As part of the CARES Act, the National Endowment for the Arts will receive $75 million in relief aid that will be distributed to organizations. Details regarding timing and applications are being developed and will be announced as soon as they are available. Visit for updates.

The New England Foundation for the Arts has also assembled resources to share with the arts and culture sector. There is very clear information on the CARES Act: Unemployment Insurance & Small Business Assistance for artists and organizations; how and where to apply for unemployment insurance and small business assistance and emergency resources and relief

The Vermont Arts Council has established a Vermont Rapid Response Artist Relief fund to respond to the devastating impact of the COVID-19 pandemic on artists across our state. There’s information and resources for artists and organizations as well as a guide for creating virtual arts experiences during this time of social distancing available at

Americans for the Arts is conducting a national survey to demonstrate the impact of COVID-19 on the creative sector by collecting data and stories. If you are a creative worker please participate in the survey here:


I am keeping an updated list of resources at the top of my legislative Facebook page. It is by no means an exhaustive list – but I hope it can help connect you to reliable information and resources that you might need during this pandemic.


The House Committee on Corrections and Institutions Committees has continued to meet and work remotely. After we wrapped up our work on the capital budget adjustment, we turned our focus to S.338, a Justice Reinvestment bill that is largely the result of data collection and analysis done by the Council on State Government’s Justice Center.

Over the past two weeks the Committee has been taking testimony from a wide array of folks including the Chief Justice, Dept. of Corrections, the Parole Board, Attorney General’s office, the Defender General, the ACLU, States Attorneys Office, Victims Services, the Chair of the Racial Disparities Advisory Panel and the Executive Director of Justice for All.

Some background: Vermont incarcerates more people than current facilities can accommodate. Revocations and returns from supervision are driving a large share of prison admissions, and limited funding leaves large numbers of high-risk people without programs and services they need to succeed in the community. Almost 80 percent of sentenced DOC admissions are for people returned or revoked from furlough, parole and probation, primarily driven by furlough violators. Nearly 80 percent of furlough returns to incarceration are due to technical violations rather than new crime offenses.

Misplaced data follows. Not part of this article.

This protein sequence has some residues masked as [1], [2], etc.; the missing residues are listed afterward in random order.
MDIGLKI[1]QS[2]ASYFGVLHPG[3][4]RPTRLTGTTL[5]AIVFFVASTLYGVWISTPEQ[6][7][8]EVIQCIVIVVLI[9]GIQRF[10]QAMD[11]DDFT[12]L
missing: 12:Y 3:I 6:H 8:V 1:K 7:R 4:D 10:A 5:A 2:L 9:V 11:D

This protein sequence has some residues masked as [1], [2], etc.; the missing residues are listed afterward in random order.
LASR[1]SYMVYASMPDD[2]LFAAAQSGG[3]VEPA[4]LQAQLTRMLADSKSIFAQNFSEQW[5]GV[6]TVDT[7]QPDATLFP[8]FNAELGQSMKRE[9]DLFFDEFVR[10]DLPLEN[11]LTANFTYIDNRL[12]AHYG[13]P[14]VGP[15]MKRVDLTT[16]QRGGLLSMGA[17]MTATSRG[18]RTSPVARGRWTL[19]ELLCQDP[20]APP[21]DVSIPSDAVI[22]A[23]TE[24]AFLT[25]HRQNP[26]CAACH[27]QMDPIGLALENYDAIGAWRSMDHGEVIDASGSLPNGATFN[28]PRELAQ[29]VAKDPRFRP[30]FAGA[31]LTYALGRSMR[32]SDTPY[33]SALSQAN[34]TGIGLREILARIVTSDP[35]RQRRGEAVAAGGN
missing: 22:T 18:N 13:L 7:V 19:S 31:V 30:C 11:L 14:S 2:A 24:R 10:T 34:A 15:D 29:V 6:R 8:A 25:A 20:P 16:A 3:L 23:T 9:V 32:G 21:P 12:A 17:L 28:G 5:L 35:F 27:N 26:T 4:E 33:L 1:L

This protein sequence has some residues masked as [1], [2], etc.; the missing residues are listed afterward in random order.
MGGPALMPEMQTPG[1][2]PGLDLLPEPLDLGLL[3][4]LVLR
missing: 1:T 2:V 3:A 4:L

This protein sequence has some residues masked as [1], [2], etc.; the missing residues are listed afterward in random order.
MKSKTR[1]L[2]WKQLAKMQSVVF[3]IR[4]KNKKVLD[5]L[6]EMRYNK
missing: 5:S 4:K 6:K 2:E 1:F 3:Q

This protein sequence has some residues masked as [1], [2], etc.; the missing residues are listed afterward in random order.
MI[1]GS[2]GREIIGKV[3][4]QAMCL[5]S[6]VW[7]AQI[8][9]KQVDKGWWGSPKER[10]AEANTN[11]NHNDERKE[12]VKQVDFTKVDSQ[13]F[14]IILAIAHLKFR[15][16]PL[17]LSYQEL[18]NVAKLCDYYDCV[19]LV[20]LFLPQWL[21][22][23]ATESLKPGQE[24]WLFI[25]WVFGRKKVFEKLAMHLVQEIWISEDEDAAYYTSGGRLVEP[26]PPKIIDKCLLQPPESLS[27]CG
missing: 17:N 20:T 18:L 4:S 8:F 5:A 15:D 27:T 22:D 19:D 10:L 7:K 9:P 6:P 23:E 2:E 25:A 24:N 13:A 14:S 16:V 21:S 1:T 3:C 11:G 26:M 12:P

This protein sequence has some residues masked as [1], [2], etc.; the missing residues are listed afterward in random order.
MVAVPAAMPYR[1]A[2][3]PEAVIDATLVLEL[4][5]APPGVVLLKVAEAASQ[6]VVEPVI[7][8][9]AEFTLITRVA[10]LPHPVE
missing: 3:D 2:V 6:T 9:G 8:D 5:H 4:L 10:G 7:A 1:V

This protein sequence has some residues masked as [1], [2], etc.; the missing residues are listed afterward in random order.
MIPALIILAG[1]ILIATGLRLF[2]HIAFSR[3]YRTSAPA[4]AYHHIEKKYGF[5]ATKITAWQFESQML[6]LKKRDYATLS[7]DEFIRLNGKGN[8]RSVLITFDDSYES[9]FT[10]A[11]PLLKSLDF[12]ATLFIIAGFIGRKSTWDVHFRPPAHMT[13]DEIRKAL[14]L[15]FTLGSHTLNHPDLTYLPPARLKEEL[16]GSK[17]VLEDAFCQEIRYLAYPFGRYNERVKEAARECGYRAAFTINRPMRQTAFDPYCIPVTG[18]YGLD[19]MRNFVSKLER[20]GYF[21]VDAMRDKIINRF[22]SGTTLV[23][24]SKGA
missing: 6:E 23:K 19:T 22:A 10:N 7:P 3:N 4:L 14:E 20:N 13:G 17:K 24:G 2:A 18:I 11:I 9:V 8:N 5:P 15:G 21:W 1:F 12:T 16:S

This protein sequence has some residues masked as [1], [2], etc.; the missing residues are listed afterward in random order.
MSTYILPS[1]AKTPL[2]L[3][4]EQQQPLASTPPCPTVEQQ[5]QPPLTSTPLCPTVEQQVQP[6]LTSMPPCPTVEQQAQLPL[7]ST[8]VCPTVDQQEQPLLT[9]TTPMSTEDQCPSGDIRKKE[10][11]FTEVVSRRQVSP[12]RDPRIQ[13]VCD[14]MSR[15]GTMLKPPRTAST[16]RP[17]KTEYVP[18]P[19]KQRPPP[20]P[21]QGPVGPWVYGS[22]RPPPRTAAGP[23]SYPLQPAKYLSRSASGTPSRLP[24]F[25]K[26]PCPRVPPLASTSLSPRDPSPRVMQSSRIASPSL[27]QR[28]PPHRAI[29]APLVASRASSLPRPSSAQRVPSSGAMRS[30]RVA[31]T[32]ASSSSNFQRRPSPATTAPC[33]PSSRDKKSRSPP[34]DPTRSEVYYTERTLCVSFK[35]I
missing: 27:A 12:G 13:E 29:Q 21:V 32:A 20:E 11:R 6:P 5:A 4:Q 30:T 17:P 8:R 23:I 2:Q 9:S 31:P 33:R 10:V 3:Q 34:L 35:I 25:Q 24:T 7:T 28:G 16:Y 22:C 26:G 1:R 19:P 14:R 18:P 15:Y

S.338 aims to improve public safety while creating immediate opportunities to reduce recidivism and achieve long-term savings by significantly reducing the number of contract beds out of state; make evidence-based programming available to support individuals transitioning back into the community and streamline the furlough system to eliminate multiple furlough status and expand parole eligibility and a system of presumptive parole. The bill also would allow probationers to earn credit toward their minimum sentence while serving probation. It would also increase the number of days per month that an incarcerated person can earn good time. A very important part of the bill is improving data collection on demographics and race across systems.

This bill has been a priority for the committee and we will continue our work making some tweaks and changes with the hope to eventually vote this out of committee bring this to the full body – remote voting willing.

If you are interested to tuning into the testimony or committee discussion you can view our committee at work via live stream or on YouTube – the link for my committee House Corrections and Institutions is here.


During this time it’s important to stay in touch, but safely. So, I’m shifting my coffee with Coffey hours to zoom, and I hope you will join me on the 1st or 3rd Sunday of each month from 3-4pm starting Sunday April 19th.

People can join by using this zoom link. I will re-share the link and password via email and on Facebook the day before. Feel free to email me by 1PM on the day of the coffee hour if you need me to send it to you again.

I thought I’d close with a poem by Vermont poet Lynn Ungar.

What if you thought of it
as the Jews consider the Sabbath—
the most sacred of times?
Cease from travel.
Cease from buying and selling.
Give up, just for now,
on trying to make the world
different than it is.
Sing. Pray. Touch only those
to whom you commit your life.
Center down.
And when your body has become still,
reach out with your heart.
Know that we are connected
in ways that are terrifying and beautiful.
(You could hardly deny it now.)
Know that our lives
are in one another’s hands.
(Surely, that has come clear.)
Do not reach out your hands.
Reach out your heart.
Reach out your words.
Reach out all the tendrils
of compassion that move, invisibly,
where we cannot touch.
Promise this world your love–
for better or for worse,
in sickness and in health,
so long as we all shall live.

Stay healthy, stay connected with each other and please stay in touch during this time of COVID-19. We are stronger together, and together we will help each other through this.

Take good care,

Sara Coffey
State Representative
Windham-1/ Guilford & Vernon

House Committee on Corrections & Institutions, Room 33
House Seat 60
Home: 802-257-0288
State House: 802-828-2424